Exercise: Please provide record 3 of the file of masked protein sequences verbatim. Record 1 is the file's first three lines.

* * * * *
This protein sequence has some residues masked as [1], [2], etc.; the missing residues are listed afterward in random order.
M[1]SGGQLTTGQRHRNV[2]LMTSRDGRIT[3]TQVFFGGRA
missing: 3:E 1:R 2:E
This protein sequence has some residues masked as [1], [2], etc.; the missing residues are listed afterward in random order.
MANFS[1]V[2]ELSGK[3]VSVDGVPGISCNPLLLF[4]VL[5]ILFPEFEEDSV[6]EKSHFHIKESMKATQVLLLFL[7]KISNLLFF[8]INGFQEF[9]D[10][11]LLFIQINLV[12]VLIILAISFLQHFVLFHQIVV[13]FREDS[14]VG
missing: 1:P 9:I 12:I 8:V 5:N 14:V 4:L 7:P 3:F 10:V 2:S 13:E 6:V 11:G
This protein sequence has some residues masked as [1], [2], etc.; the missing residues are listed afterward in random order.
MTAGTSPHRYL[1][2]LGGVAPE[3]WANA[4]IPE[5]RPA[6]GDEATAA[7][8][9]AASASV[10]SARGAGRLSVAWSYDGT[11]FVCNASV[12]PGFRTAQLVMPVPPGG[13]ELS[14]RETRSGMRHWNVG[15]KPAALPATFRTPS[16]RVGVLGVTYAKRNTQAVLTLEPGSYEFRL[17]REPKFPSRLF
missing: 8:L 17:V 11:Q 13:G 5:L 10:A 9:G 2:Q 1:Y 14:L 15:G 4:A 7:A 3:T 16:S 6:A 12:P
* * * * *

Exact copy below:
This protein sequence has some residues masked as [1], [2], etc.; the missing residues are listed afterward in random order.
MTAGTSPHRYL[1][2]LGGVAPE[3]WANA[4]IPE[5]RPA[6]GDEATAA[7][8][9]AASASV[10]SARGAGRLSVAWSYDGT[11]FVCNASV[12]PGFRTAQLVMPVPPGG[13]ELS[14]RETRSGMRHWNVG[15]KPAALPATFRTPS[16]RVGVLGVTYAKRNTQAVLTLEPGSYEFRL[17]REPKFPSRLF
missing: 8:L 17:V 11:Q 13:G 5:L 10:A 9:G 2:Q 1:Y 14:L 15:G 4:A 7:A 3:T 16:S 6:A 12:P